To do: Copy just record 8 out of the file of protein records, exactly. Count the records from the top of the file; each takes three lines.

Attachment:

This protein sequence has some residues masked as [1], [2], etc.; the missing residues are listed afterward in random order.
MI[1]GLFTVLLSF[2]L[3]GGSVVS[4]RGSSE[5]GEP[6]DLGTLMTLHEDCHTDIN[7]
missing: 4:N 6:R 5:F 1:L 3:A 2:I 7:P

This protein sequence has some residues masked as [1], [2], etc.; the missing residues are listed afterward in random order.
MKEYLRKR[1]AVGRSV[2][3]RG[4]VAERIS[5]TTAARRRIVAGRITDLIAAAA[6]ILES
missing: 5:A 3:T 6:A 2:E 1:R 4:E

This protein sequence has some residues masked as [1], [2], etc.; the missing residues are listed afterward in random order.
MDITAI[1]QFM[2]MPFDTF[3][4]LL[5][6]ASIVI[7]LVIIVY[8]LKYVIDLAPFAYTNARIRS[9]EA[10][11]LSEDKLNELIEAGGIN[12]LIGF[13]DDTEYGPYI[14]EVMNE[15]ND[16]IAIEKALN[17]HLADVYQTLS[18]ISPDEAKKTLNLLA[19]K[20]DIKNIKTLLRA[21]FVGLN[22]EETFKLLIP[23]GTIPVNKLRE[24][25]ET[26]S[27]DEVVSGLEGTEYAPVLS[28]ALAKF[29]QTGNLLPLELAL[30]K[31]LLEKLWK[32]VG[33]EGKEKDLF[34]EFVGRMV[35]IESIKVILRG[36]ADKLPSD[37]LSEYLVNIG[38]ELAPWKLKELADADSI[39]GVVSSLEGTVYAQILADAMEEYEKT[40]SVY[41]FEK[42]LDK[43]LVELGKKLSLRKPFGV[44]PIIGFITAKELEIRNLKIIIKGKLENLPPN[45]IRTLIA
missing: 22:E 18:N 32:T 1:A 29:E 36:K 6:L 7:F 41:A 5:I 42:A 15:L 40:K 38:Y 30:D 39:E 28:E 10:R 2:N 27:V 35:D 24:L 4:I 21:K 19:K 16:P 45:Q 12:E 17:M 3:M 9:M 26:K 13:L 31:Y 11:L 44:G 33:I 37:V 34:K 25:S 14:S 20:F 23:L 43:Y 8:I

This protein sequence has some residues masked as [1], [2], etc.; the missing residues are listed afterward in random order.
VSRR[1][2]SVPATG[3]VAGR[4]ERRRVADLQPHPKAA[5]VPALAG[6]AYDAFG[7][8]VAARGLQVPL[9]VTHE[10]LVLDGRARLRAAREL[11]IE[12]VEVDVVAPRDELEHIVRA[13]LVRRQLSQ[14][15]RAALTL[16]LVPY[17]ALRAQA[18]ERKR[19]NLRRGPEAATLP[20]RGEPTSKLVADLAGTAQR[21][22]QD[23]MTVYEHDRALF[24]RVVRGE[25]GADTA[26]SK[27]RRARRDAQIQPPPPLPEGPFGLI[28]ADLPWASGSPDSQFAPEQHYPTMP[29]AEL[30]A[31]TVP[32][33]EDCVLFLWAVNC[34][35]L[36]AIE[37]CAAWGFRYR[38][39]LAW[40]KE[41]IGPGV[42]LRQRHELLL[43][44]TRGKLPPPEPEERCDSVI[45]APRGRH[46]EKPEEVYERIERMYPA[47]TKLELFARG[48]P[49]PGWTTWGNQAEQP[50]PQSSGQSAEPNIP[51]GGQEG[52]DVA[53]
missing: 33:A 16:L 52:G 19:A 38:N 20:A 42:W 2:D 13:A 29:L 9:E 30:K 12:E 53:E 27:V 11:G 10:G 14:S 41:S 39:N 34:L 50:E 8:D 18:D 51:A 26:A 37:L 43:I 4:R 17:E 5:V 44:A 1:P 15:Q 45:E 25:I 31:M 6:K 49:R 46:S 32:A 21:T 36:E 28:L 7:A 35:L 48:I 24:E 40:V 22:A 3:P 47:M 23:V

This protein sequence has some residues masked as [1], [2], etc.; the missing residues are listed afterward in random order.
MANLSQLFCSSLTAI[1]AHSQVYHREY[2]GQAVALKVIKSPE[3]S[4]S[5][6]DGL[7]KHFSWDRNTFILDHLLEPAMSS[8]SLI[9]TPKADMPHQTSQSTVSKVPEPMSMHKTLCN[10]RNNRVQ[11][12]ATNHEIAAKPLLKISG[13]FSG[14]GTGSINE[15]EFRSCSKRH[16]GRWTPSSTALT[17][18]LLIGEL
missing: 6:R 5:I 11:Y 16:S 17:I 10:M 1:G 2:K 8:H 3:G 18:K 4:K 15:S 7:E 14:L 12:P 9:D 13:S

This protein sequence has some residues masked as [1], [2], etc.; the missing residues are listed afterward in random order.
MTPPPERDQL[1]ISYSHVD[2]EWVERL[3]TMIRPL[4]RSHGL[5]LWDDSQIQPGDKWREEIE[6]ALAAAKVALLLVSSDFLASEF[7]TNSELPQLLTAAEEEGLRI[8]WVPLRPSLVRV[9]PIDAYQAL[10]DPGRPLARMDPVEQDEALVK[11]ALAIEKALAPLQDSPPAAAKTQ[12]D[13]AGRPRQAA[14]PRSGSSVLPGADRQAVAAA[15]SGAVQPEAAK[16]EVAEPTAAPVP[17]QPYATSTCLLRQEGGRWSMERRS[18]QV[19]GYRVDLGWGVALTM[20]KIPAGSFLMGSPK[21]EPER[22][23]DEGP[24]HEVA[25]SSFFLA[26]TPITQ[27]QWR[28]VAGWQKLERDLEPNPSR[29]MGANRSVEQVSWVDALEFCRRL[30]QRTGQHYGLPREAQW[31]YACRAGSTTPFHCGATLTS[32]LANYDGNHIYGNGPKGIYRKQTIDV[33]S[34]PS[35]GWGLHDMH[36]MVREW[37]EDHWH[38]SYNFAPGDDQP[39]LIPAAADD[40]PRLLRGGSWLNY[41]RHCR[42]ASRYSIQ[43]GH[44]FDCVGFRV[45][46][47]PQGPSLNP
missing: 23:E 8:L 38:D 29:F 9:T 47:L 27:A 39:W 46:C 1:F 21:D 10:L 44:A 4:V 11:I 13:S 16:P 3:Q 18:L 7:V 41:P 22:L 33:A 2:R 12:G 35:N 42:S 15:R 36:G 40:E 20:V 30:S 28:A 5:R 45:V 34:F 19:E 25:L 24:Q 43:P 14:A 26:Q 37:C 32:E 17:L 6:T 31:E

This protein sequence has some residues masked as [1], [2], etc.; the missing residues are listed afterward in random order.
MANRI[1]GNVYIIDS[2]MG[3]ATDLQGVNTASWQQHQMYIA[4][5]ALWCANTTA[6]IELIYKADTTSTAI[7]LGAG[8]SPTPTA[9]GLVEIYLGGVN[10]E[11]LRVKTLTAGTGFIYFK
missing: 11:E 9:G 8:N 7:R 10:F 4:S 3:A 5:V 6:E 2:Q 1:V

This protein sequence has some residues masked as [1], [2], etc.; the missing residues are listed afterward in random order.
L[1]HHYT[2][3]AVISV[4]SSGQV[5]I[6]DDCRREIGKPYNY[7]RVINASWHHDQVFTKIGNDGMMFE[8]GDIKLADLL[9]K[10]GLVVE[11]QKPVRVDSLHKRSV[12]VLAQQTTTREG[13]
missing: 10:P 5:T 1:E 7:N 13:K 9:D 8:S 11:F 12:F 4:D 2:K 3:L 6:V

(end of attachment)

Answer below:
This protein sequence has some residues masked as [1], [2], etc.; the missing residues are listed afterward in random order.
L[1]HHYT[2][3]AVISV[4]SSGQV[5]I[6]DDCRREIGKPYNY[7]RVINASWHHDQVFTKIGNDGMMFE[8]GDIKLADLL[9]K[10]GLVVE[11]QKPVRVDSLHKRSV[12]VLAQQTTTREG[13]
missing: 10:P 5:T 1:E 7:N 13:K 9:D 8:S 11:F 12:F 4:D 2:K 3:L 6:V